Telstra has almost 170 teams in its software engineering business unit that have adopted a DevOps mindset, though a challenge in some cases was getting teams to stick to the new ways of working.
Program director Ashima Gera Kulkarni told New Relic’s FutureStack summit that the telco had initially started its DevOps journey by getting five teams acquainted with the model before scaling it out to others.
Kulkarni prefaced her talk with a disclaimer that her views “do not necessarily reflect those of the companies she has worked for”, but frequently referenced her work at Telstra. She has since moved into a different role at Telstra in its Networks and IT unit.
“We had about five teams that we picked up when we got into the DevOps incubation mode. This was about a year and a half ago,” she recalled.
After just six months of shifting to a DevOps model, Telstra saw “stark improvement” in the way code was developed, both in the time and effort involved.
“Our lead and cycle times improved so of course faster time to market,” Kulkarni said.
“Our code quality went up so the number of defects that actually escaped into production went down because we were building much better code because we were testing it much better.
“And our deployment frequency went up because we were building in shorter iterations.”
It now has just shy of 170 teams transitioned to DevOps. The telco at one stage set a goal of transitioning 400 teams to agile methodologies by 2019, though it's not clear if the two numbers are related.
Regardless, Telstra still sees more to do to get to where it wants to be on DevOps.
One of the ongoing challenges is in sustaining the change that had been created and realised.
“One thing I learnt through my experience - and of course I’m not a big fan of policing things or having high governance - but what I did see is the moment a team goes into a DevOps model, they reach a particular maturity point, they tick a box and say yes we are there,” she said.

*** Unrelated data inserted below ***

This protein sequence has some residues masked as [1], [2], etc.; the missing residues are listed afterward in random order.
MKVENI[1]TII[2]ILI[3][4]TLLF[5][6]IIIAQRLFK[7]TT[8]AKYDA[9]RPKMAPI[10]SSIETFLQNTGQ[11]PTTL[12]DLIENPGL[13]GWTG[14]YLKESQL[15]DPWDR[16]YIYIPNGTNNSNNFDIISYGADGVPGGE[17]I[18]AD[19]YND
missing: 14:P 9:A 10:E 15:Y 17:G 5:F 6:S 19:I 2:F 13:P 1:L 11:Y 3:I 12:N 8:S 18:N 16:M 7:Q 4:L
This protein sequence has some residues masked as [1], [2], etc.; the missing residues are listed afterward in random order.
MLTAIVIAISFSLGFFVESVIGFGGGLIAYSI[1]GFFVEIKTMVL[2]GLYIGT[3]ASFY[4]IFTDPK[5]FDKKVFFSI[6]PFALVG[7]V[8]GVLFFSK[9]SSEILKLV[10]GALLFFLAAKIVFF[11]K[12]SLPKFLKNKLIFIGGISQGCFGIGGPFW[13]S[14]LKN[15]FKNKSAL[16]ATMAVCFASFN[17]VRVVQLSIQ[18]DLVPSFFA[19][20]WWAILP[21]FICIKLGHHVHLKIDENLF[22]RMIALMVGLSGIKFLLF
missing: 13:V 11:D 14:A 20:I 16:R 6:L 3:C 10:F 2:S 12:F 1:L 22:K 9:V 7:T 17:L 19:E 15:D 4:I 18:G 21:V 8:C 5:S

“[But from] there onwards, they start going back to their old things.
“This was a regular habit. There was quite a few times I would see [a team] doing that.”
Kulkarni recommended establishing a kind of “lightweight governance” to pick up deviations from the plan.
“We have a tool that maintains this governance around teams,” she said.
“It flags to a team they were at this level of maturity because of these ten things but you’ve switched off on five out of the ten, what’s going on … so you know that your teams need help or they don’t believe in it or they just did it because they had to.”
Kulkarni also emphasized the need for strong leadership to build and sustain the DevOps movement.
“You need to find an executive sponsor who understands your vision and believes in it,” she said.
“When you start there will be disruption, you will not see a positive curve immediately. There will be a fall, it will stabilise, and then you start to see value.
“So someone has to stand by you and say ‘we believe in it, let’s continue to do this’.”
She said that bringing in experienced practitioners was important to seeding the cultural change.
“What do you do with the teams? You hire good people, bring them in from all over the world, and infuse them with the teams,” she said.
“They should be sitting and working with the teams day in and day out.”
Kulkarni also said that a focused training program was also beneficial for keeping teams on track.
“Some conversations about why you need to change and transform become much easier when you upskill your people,” she said.
Telstra had also invested in a range of technology tools to help people, including “cloud platforms and tools like New Relic”.
“Give them all these tools and you will see widespread adoption,” she added.